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DATE: September 19, 1985
SUBJECT: SPECIAL RELEASE
Know-How and Similar Payments to Non-Residents
Reference: Paragraph 212(1)(d) (also subsections 212(5), (13), (13.1) and (13.2))
Paragraph 2 is revised to read as follows:
2. It should be noted that payments by a non-resident payor to a non-resident payee may be subject to Canadian tax if the payor is deemed by subsection 212(13) or 212(13.2) to be a resident of Canada for the purposes of section 212 or Part XIII. Where a partnership pays or credits an amount (other than a capital expenditure or other non-deductible payment) to a non-resident person, paragraph 212(13.1)(a) deems that partnership to be a person resident in Canada and therefore obligated to withhold tax as required under section 212. In addition, where a resident person pays or credits an amount to a partnership that is not a Canadian partnership because not all of its members are resident in Canada, paragraph 212(13.1)(b) deems that particular partnership to be a non-resident person and therefore subject to tax under section 212.
Paragraph 4 is revised to read as follows:
4. Paragraph 212(1)(d) provides for an income tax of 25% on all amounts paid or credited to a non-resident person as, on account or in lieu of payment of, or in satisfaction of, rent, royalty or a similar payment (other than an incremental resource royalty or an incremental production royalty as defined in subsection 79(1) of the Petroleum and Gas Revenue Tax Act paid or credited after 1981). The types of payments subject to tax under paragraph 212(1)(d) include, but are not limited to, those described in subparagraphs 212(1)(d)(i) to (v) but do not include those described in subparagraphs 212(1)(d)(vi) to (x). The provisions of bilateral tax agreements between Canada and other countries may reduce the rate of this tax or, in some cases, wholly exempt some payments (see 34 and 35 below).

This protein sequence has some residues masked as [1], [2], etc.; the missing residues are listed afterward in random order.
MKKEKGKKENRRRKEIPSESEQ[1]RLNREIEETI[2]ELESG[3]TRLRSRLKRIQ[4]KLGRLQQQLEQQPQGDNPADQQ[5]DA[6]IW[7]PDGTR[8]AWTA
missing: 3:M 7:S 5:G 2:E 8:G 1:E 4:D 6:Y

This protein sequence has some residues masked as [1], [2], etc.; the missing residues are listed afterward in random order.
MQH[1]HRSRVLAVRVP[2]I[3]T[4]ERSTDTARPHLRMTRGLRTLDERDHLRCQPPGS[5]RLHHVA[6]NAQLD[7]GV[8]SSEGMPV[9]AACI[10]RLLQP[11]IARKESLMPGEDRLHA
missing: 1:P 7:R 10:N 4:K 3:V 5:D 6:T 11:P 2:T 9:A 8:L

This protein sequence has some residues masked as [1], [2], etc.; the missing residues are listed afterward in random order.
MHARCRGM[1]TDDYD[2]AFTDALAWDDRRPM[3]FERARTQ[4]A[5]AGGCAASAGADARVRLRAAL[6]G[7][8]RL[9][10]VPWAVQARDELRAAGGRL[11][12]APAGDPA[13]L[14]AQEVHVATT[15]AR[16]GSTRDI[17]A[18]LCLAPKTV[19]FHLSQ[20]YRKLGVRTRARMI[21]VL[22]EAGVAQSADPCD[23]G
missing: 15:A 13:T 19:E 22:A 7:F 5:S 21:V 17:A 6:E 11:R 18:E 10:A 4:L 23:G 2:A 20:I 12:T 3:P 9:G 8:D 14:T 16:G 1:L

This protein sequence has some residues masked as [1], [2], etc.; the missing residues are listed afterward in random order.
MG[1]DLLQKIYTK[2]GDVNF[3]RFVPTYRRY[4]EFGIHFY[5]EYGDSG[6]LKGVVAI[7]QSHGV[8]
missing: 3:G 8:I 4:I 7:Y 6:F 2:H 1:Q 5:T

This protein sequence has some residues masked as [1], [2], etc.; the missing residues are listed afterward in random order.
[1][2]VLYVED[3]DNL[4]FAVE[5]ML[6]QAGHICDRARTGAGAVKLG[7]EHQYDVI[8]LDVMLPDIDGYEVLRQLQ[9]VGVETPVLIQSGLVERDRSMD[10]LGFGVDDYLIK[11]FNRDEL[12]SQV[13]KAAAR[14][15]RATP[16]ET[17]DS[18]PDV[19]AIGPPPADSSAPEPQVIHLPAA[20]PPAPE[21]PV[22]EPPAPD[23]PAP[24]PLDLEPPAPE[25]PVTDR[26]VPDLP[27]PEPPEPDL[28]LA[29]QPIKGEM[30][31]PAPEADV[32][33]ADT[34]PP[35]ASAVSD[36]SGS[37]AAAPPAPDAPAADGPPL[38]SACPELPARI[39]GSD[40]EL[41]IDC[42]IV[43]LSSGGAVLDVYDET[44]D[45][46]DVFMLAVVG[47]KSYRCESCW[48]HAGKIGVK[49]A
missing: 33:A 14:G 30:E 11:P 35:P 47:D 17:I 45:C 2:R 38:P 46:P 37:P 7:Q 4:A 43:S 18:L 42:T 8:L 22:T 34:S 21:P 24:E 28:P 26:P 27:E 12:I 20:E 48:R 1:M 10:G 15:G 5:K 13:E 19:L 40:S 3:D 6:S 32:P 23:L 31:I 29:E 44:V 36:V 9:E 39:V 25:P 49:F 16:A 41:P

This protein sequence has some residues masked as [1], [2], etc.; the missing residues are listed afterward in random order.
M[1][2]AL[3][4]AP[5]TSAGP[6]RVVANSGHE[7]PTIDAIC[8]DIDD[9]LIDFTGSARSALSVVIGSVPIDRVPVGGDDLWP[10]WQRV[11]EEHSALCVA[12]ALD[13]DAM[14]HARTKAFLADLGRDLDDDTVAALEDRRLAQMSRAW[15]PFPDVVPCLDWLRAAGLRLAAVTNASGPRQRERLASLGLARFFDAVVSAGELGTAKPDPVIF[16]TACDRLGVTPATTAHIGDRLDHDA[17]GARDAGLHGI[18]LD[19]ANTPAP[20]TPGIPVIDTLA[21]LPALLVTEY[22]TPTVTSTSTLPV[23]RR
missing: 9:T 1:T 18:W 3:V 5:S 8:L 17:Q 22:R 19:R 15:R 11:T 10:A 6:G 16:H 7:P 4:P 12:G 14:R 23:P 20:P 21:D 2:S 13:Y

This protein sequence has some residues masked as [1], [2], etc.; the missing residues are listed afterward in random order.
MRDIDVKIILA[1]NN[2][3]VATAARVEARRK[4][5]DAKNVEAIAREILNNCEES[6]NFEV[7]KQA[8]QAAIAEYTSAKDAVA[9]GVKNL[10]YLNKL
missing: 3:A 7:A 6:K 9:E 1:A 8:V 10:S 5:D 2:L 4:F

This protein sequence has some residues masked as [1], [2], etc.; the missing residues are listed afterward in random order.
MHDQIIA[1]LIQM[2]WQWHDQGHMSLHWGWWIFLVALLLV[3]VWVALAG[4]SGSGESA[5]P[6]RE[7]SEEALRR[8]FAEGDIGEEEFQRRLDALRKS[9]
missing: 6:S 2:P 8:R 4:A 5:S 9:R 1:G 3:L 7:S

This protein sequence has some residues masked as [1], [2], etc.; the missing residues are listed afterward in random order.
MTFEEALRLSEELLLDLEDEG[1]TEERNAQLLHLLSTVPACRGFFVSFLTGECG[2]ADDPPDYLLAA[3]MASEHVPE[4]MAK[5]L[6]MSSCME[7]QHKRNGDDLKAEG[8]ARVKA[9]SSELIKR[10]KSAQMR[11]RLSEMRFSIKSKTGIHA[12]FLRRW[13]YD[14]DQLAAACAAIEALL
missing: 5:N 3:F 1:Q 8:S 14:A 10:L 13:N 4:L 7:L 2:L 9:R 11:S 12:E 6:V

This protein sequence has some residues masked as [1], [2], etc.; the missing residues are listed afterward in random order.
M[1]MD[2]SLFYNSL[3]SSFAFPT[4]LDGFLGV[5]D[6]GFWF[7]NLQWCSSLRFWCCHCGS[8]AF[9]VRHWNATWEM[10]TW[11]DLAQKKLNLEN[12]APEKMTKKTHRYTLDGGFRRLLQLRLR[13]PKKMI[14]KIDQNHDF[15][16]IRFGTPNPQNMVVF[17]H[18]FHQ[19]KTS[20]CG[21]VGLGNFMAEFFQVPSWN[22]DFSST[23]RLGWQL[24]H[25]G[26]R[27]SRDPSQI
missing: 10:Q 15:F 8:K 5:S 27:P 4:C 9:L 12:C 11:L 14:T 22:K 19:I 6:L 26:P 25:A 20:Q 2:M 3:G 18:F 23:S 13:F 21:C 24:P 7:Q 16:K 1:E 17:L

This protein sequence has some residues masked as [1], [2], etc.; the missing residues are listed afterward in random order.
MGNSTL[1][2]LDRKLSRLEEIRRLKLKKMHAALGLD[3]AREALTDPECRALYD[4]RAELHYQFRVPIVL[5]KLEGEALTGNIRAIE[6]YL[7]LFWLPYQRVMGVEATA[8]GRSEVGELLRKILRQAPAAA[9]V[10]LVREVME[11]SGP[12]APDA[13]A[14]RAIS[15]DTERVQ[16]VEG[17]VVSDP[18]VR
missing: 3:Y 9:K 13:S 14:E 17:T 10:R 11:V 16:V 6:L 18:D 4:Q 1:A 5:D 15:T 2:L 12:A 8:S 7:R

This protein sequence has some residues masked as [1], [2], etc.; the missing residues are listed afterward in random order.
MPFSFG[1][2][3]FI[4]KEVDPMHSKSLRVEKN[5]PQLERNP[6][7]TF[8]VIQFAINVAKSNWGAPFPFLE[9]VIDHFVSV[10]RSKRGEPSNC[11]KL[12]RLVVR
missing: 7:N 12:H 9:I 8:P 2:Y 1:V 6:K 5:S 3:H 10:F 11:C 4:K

Paragraph 28 is revised to read as follows:
28. Royalties and similar payments in respect of a copyright on a literary, dramatic, musical or artistic work are not subject to withholding tax under paragraph 212(1)(d) by virtue of subparagraph 212(1)(d)(vi). However, as provided by subsection 212(5), payments for a right in or the use of a motion picture film or a film or video tape for use in connection with television that is to be used or reproduced in Canada is subject to a withholding tax of 25% (unless reduced by treaty).
Paragraphs 35 and 36 are replaced by the following:
35. For example, although paragraph 212(1)(d) and subsection 212(5) provide for a withholding tax of 25% on royalties or similar payments, a number of provisions in the Canada-U.S. Income Tax Convention (1980) may affect the taxation of such payments where the beneficial owner of the royalties is a resident of the United States. Article XII of the Canada-United States. Income Tax Convention (1980) limits the rate of withholding tax on such payments to 10% provided that the property or right on which the royalties are paid is not effectively connected with a "permanent establishment" (Article V of the Convention) through which the non-resident beneficial owner carries on a business in Canada or a fixed base in Canada through which the non-resident beneficial owner performs independent personal services. Where the right or property is effectively connected with a permanent establishment or a fixed base in Canada, the royalty income, including that in respect of the production or reproduction of any literary, dramatic, musical or artistic work, is taxed under the provisions of Article VII (business profits) or Article XIV (independent personal services).
The Canada-U.K. Income Tax Convention (1978) provides rules similar to those of the Canada-United States. Income Tax Convention (1980).
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